Thinking deeply is not an uncommon occurrence. But thinking correctly and logically is rare, and hardest when we need it most. After all, it’s difficult, and sometimes perilous, to break apart and scrutinise our belief systems and moral values. Some people may never put themselves back again.
Yet, I have always considered critical thinking to be the finest battalion of the mind, with skepticism and knowledge as the left and right vanguards, and logic as the sharpest point of the spear. Aligned in such a formation, we save ourselves from some very bad beliefs and make higher quality life decisions.
Without rocking the boat over to either Psychology or Philosophy, the unfortunate consequence of thinking in great logical detail appears to be best summarised by John Stuart Mill as “Ask yourself whether you are happy and you cease to be so.” Those with a widely analytical and curious mind are more likely to feel the backlash of thinking deeply on many issues.
In a study of happiness that was conducted in a monastery, although the nuns were mostly insulated from the outside world, they were among some of the happiest people, and also lived longer lives. Did they know much about evolution or about the absurdities of their religion? I doubt it. A certain measure of ignorance buys one happiness. But was it worth it? I honestly don’t know.
The human mind is peculiar and very, very diverse. If you spend your entire life in the mental cage of a belief system, you will often never discover that you were being cheated of something more. I am sure we have met people who were evidently wrong but in their minds, they firmly believed they were in the right, and no amount of reasoning or evidence will sway them – but they are happy.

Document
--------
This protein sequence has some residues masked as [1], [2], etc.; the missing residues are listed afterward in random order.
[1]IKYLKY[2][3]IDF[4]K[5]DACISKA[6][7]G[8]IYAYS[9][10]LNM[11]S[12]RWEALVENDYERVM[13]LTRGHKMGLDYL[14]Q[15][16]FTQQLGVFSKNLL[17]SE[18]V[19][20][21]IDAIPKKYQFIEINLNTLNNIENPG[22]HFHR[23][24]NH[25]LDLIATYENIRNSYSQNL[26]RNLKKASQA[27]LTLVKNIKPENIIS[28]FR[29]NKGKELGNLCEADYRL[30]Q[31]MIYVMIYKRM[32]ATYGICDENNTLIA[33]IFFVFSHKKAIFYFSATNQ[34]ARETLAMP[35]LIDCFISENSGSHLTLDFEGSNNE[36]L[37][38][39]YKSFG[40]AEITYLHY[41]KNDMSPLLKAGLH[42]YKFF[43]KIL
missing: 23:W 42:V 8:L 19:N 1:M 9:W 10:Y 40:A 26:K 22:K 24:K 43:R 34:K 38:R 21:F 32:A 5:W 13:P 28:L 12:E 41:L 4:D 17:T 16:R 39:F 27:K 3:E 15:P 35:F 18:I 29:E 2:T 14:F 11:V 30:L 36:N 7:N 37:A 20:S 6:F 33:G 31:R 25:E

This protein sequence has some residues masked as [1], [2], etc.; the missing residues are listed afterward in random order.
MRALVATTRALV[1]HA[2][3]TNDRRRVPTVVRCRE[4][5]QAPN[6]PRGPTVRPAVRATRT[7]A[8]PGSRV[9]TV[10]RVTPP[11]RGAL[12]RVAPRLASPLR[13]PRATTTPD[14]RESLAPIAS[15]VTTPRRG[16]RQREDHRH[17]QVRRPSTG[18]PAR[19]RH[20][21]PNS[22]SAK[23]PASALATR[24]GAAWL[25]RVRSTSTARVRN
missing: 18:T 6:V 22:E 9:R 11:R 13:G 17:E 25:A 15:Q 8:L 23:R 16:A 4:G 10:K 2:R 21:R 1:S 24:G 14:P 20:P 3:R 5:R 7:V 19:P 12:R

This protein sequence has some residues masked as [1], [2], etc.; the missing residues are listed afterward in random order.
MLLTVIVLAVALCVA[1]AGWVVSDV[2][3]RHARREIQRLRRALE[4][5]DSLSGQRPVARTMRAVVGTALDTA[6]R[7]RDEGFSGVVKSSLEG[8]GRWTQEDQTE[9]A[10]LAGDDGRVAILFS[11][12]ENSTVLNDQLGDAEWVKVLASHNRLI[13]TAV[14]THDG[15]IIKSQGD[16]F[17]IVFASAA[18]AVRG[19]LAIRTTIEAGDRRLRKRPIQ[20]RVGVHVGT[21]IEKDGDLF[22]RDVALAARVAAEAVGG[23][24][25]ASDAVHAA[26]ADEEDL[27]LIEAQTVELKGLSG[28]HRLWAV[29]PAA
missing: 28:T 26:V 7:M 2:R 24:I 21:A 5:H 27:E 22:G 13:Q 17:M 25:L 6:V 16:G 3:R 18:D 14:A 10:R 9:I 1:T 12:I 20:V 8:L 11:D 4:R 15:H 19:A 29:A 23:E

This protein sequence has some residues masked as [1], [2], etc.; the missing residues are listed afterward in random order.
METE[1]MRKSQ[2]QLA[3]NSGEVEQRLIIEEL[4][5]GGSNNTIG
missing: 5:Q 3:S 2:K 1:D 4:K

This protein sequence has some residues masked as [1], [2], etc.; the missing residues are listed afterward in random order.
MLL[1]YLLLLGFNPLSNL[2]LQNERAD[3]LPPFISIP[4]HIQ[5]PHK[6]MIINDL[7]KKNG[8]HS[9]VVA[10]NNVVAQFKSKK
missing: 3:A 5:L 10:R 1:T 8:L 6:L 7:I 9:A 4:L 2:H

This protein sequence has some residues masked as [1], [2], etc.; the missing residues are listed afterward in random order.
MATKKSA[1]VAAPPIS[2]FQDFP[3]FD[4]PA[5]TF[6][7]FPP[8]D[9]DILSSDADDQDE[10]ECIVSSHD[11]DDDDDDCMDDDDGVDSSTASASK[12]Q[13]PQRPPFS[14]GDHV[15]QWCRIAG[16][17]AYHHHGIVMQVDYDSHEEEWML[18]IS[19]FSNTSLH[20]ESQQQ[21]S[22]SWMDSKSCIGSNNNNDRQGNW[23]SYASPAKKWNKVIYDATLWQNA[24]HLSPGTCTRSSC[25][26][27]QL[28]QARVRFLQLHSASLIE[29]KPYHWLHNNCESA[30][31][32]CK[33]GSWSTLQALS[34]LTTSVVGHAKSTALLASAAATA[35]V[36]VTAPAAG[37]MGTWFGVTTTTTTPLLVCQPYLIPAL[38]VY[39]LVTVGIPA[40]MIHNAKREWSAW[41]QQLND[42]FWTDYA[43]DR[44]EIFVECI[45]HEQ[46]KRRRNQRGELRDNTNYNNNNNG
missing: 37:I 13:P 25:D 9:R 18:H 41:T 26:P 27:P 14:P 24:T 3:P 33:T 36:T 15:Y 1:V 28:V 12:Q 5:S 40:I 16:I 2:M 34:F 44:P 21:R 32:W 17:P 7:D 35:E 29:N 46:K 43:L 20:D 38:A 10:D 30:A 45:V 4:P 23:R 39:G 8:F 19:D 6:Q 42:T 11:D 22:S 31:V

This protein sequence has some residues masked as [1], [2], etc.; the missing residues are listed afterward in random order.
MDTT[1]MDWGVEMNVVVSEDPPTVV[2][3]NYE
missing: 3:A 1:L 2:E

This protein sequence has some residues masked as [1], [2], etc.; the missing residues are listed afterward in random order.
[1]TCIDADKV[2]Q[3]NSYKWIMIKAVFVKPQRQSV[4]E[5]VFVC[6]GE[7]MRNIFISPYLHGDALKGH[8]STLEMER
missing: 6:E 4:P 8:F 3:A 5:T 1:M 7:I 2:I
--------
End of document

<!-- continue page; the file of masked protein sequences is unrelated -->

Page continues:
To make it worse, logic does not run hand in hand with emotions, and if it has to, almost always finds itself at the losing end. Emotions, especially those related to love, hate and power are some of our oldest and most powerful ancestral tools. The greater the conflict between logic and emotions, the more we douse ourselves in misery.
What then at the end? Is this a refutation of critical thinking? I don’t think so.
Even at the cost of happiness by degrees, thinking well outweighs ignorance. Too many bright human lives have been extinguished by really bad thinking. Whether you pin the donkey’s tail on religion, cults or conmen, there’s no doubt some element of good thinking is needed. Though there are (and were) days where emotions and memories get the better of me, I still like to, at least for now, continue seeing the world clearer.
Perhaps to some people, it’s a price that’s too high to pay.
So have you thought (HYTA) about whether critical thinking makes you unhappy?